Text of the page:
Baltimore has no monopoly on animal torture — and it’s not the only city that’s failing to fully address it. In cities across the country there are pockets of misguided youths who have either failed to develop any compassion, may never have been taught any, or have had it snuffed out of them.

Attacking the problem is something that should be done not just for reasons of image, but, much more importantly, because it has been well documented that children who take pleasure in torturing pets often grow up to inflict harm on fellow humans. Pick a serial killer and you can, almost always, find animal abuse in his past.

If how a society treats its animals is a barometer of how civilized it is, Baltimore needs a massive injection of civility — stat — some large doses of empathy and compassion, best administered during childhood.

The saddest irony of it all is that animals are one of the best ways to administer that, to teach children a respect for all living things. Instead, dogs and cats, who we have so much to learn from about life, love and happiness, time and again in Baltimore are serving as the victims for those seeking sick thrills or acting out their inner hostilities.

Mittens, according to officials at Baltimore Animal Rescue & Care Shelter (BARCS), was placed into a milk crate by a juvenile who doused both the cat and the crate with lighter fluid, struck a match and threw it into the crate.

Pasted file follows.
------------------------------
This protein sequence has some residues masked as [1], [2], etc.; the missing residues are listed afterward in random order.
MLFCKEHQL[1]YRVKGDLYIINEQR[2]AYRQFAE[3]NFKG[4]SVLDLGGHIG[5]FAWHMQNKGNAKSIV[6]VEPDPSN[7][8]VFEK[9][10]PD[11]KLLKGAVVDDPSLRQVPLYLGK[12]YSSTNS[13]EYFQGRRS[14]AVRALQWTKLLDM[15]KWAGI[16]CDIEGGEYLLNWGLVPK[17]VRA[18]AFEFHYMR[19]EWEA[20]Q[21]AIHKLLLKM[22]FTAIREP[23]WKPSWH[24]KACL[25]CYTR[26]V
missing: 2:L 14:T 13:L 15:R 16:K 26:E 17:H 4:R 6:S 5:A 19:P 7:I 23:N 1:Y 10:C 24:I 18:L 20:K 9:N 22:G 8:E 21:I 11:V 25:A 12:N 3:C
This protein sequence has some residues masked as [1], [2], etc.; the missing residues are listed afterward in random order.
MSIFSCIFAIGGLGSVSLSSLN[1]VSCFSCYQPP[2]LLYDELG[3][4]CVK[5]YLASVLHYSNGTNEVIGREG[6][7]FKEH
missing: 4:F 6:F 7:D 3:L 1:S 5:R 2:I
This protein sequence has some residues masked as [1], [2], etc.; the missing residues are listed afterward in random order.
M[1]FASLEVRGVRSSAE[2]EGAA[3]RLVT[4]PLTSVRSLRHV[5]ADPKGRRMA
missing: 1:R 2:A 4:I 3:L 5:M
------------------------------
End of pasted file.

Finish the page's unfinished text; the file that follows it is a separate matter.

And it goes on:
In flames, the cat broke free from the milk crate and ran from the yard, running in circles until the fire was extinguished, BARCS said. She then returned to the kittens she had recently given birth to at a home on Saint Ambrose Street. (St. Ambrose, for some more irony, is considered the patron saint of domestic animals.)

That incident came to light after the first day of testimony in the trial against teenage brothers Travers and Tremayne Johnson, who are accused of dousing Phoenix, a pit bull, with accelerant and setting her on fire on May 27, 2009.

On Friday, Baltimore city police detective Syreeta Teel tearfully described finding the pit bull on fire on a West Baltimore street and running from her squad car to smother the flames with a sweater.

Despite her quick and heartfelt response, one thing that’s becoming evident during the trial is that the police department doesn’t take torturing and killing animals as seriously as some other crimes.

Teel, according to testimony, left the sweater, which might have provided traces of accelerant, on the sidewalk. The scene was never secured, and the police crime lab was never called. “The Baltimore City Police Department completely botched this,” said Assistant Public Defender Karyn Meriwether, who represents one of the brothers.

The death of Phoenix drew national attention, leading to thousands of dollars in donations to a reward fund and the creation of a city-wide Anti-Animal Abuse Task Force, which issued a report last year that found numerous flaws in the city’s response — particularly that of law enforcement — to incidents of animal abuse.